Social workers often have to go through the tough tasks of their days alone -- unless they have the good fortune to work with an assistant. Like social workers, social worker assistants are responsible for helping people overcome obstacles in their lives and become more self-sufficient. Qualifications such as a bachelor's or associate degree may be required for these jobs, though other qualities or traits can really help you do your job well.
Whether you're working with a social worker directly or going out on jobs alone, as a social worker assistant you'll need to have the quality of perception. It's not enough just to listen to the things a client is telling you about her situation -- social worker assistants need to also be able to read between the lines. Take the woman who's dealing with an abusive husband, or the child whose home life is potentially dangerous but won't talk about it -- to be good at this job, you'll need to be able to pick up on subtle cues. As an assistant, it won't be your job to solve all problems, but instead, to recognize them.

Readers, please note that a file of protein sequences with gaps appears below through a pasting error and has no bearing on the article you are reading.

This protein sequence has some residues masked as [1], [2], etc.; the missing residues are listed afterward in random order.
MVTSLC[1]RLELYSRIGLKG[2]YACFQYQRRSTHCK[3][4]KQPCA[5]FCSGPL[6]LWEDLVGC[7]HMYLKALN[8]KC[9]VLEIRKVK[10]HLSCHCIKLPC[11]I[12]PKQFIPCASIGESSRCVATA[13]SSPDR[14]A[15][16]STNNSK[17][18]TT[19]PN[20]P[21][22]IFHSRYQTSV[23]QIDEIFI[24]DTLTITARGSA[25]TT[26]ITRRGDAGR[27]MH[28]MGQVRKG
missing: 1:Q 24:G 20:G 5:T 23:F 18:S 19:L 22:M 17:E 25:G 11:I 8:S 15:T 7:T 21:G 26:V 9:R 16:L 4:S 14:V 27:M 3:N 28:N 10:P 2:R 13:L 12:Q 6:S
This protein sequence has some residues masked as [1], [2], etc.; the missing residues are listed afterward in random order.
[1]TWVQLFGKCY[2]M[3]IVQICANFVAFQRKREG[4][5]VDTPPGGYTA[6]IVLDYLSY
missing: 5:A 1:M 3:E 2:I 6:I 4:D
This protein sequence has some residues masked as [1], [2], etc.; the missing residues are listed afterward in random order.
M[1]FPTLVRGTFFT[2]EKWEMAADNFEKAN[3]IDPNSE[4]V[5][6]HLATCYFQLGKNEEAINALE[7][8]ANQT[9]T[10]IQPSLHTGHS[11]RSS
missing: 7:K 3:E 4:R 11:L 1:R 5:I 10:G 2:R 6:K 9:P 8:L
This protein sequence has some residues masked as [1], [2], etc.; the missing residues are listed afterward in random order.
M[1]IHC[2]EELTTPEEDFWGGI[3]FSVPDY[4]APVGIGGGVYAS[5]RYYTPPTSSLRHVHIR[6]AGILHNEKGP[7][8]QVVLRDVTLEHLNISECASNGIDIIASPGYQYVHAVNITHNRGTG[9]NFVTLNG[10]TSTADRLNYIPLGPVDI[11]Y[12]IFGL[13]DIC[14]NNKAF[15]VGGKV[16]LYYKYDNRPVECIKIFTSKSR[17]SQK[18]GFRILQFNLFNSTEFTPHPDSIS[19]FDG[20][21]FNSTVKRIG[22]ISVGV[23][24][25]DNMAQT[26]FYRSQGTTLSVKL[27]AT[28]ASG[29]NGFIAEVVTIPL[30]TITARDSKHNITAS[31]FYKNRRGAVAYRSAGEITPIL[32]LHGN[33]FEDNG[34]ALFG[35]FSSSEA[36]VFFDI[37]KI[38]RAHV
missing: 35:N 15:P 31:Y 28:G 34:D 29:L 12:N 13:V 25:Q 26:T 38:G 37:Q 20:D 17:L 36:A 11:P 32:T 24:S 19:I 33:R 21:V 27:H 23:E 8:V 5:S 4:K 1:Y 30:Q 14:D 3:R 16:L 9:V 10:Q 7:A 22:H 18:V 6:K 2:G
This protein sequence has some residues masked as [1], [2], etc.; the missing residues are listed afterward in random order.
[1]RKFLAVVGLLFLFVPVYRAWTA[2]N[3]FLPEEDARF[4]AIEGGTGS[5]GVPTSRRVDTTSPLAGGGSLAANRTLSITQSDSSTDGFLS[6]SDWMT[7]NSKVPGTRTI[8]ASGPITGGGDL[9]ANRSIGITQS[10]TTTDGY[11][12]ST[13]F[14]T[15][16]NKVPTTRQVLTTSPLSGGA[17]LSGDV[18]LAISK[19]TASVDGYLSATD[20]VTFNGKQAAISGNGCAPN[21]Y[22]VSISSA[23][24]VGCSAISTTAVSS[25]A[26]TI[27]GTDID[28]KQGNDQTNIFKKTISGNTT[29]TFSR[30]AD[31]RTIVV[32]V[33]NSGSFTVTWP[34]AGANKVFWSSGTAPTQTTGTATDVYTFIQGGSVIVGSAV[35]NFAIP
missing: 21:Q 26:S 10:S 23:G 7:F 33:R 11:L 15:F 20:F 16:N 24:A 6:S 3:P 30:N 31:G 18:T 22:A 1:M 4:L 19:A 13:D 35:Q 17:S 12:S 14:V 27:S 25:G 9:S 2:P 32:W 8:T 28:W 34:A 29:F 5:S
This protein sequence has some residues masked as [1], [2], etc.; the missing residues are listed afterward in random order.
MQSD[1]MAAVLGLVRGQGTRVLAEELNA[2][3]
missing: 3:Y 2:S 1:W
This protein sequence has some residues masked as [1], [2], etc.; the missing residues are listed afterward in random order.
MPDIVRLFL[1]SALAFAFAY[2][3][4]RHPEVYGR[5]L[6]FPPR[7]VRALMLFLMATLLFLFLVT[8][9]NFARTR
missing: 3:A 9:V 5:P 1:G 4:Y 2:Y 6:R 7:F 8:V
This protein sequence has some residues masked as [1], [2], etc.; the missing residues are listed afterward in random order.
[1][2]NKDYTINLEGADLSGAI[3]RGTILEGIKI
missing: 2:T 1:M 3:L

Social workers and their assistants have to work with people who are dealing with really tough situations. If you're not a compassionate person, you're not going to thrive in the job. Assistants often work with the elderly to help them get through a meal or use the bathroom, or work with special-needs or at-risk youths who need a little extra attention. So along with being compassionate, assistants should have lots of patience.
Social workers and their assistants can find themselves buried in a mound of paperwork or overwhelmed by a lot of online filing. As such, organizational qualities can be a big help in this profession. In some cases, filing a social worker's paperwork may be all the assistant does; in that case, organization is not just ideal, it's essential. Also important is the ability to communicate well, especially for writing reports and talking with clients and co-workers.
Social worker assistants are responsible for helping people live better lives -- which for the client may include accessing services from various organizations. To do that well, you'll need to be resourceful, learning about government programs or nonprofit assistance that may be of benefit to clients. You should also be well-read in the field of social service, reading forums, newsletters and government legislation to help keep on top of changes in services and policies that apply to clients.
Nicole Vulcan has been a journalist since 1997, covering parenting and fitness for The Oregonian, careers for CareerAddict, and travel, gardening and fitness for Black Hills Woman and other publications. Vulcan holds a Bachelor of Arts in English and journalism from the University of Minnesota. She's also a lifelong athlete and is pursuing certification as a personal trainer.